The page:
Spring 2019

Introduction to African-American Philosophy

Listed in: Black Studies, as BLST-135  |  Philosophy, as PHIL-366

Moodle site: Course

Faculty

John Erwin Drabinski (Section 01)

Description

(Offered as BLST 135 [US] and PHIL 366) What is distinctive about the African-American experience? How does that distinctiveness bear on the theory and practice of philosophy and philosophical thinking? And how does the African-American philosophical tradition alter European and Anglo-American philosophical accounts of subjectivity, knowledge, time, language, history, embodiment, memory, and justice? In this course, we will read a range of African-American thinkers from the nineteenth and twentieth centuries in order to develop an appreciation of the unique, critical philosophical voice in the Black intellectual tradition. Our readings of works by David Walker, Martin Delany, Maria Stewart, Booker T. Washington, W.E.B. Du Bois, Anna Julia Cooper, Ida Wells, Alain Locke, James Baldwin, Angela Davis, Cornel West and others will open up crucial issues that transform philosophy's most central problems: knowing, being, and acting. As well, we will consider the cluster of thinkers with whom those works are critically concerned, including key texts from nineteenth-century German philosophy, American pragmatism, and contemporary existentialism and postmodernism. What emerges from these texts and critical encounters is a sense of philosophy and philosophical practice as embedded in the historical experience - in all of its complexity - of African-Americans in the twentieth century.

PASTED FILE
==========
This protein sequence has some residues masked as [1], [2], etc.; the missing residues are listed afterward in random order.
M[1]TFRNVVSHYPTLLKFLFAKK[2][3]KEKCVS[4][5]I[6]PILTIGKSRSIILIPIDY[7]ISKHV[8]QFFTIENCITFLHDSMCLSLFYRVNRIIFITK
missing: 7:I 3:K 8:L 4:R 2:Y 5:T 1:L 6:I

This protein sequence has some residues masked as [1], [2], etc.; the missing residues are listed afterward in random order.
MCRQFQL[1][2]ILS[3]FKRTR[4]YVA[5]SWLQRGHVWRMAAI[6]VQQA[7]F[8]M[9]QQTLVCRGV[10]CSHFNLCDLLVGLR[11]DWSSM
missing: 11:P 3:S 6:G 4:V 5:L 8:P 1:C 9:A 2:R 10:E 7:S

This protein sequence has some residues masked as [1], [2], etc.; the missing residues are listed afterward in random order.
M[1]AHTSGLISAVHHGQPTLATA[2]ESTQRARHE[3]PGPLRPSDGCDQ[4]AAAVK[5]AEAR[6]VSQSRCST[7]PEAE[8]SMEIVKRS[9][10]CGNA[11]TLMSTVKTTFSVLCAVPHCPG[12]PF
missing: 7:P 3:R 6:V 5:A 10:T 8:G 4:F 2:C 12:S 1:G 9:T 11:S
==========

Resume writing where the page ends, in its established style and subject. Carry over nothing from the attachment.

Spring semester. Professor Drabinski.

Keywords

Attention to Issues of Class, Attention to Issues of Gender and Sexuality, Attention to Issues of Race, Attention to Speaking, Attention to Writing

Offerings

2019-20: Not offered
Other years: Offered in Spring 2019